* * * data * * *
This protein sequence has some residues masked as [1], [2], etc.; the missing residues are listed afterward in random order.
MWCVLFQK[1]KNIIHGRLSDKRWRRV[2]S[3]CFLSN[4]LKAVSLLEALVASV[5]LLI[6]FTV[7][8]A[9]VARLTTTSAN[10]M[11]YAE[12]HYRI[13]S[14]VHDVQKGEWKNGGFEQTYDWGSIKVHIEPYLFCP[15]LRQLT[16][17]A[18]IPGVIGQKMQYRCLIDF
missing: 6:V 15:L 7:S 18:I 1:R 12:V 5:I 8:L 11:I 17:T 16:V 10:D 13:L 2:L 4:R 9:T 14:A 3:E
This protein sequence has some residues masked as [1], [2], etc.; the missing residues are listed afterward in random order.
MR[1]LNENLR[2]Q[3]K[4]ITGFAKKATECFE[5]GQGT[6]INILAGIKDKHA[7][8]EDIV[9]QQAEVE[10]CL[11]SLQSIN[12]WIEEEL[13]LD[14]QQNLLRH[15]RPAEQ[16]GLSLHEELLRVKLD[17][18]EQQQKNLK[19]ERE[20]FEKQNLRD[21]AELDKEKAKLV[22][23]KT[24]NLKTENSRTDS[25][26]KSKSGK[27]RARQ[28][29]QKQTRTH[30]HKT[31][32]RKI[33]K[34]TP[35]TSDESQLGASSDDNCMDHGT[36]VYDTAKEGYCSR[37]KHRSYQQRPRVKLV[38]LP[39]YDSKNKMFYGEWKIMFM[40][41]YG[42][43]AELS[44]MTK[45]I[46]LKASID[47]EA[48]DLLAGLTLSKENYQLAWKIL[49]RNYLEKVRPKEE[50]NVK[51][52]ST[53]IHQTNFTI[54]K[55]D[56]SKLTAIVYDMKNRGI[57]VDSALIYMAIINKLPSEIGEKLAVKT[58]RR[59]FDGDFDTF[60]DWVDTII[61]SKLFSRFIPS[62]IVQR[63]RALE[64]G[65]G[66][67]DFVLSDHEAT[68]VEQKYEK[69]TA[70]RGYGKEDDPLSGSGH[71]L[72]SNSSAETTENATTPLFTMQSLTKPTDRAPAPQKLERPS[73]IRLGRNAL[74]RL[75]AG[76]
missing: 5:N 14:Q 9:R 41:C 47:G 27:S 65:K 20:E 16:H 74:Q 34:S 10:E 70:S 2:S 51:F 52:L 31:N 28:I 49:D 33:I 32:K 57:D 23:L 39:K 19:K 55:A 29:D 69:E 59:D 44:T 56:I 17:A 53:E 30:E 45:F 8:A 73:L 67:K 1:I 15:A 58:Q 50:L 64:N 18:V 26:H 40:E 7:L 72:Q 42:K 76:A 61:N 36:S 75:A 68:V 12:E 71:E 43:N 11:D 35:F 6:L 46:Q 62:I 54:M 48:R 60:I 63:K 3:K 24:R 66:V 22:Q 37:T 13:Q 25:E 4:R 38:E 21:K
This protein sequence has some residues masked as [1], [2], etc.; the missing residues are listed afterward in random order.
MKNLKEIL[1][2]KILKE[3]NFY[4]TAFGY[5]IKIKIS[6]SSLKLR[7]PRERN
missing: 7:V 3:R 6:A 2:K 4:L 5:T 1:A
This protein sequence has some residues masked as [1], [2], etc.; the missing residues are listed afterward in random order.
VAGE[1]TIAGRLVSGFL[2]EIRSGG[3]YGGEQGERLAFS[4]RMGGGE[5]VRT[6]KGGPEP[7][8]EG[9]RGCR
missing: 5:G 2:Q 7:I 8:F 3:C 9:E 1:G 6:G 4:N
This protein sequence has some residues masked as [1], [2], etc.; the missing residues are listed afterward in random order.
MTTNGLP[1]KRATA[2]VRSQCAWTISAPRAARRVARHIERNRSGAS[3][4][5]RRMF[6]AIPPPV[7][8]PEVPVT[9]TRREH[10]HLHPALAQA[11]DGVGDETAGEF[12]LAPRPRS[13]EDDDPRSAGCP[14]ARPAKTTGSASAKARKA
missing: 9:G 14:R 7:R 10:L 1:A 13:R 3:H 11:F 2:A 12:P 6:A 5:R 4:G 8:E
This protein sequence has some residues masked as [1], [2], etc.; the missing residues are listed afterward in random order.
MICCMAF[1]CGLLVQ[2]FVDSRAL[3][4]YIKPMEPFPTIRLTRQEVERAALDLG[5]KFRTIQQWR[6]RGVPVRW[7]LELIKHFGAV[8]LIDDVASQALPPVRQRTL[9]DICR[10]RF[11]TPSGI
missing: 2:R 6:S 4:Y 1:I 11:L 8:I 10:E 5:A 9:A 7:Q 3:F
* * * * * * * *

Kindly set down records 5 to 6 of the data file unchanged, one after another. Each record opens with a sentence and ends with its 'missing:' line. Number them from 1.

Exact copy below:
This protein sequence has some residues masked as [1], [2], etc.; the missing residues are listed afterward in random order.
MTTNGLP[1]KRATA[2]VRSQCAWTISAPRAARRVARHIERNRSGAS[3][4][5]RRMF[6]AIPPPV[7][8]PEVPVT[9]TRREH[10]HLHPALAQA[11]DGVGDETAGEF[12]LAPRPRS[13]EDDDPRSAGCP[14]ARPAKTTGSASAKARKA
missing: 9:G 14:R 7:R 10:L 1:A 13:R 3:H 11:F 2:A 12:P 6:A 5:R 4:G 8:E
This protein sequence has some residues masked as [1], [2], etc.; the missing residues are listed afterward in random order.
MICCMAF[1]CGLLVQ[2]FVDSRAL[3][4]YIKPMEPFPTIRLTRQEVERAALDLG[5]KFRTIQQWR[6]RGVPVRW[7]LELIKHFGAV[8]LIDDVASQALPPVRQRTL[9]DICR[10]RF[11]TPSGI
missing: 2:R 6:S 4:Y 1:I 11:L 8:I 10:E 5:A 9:A 7:Q 3:F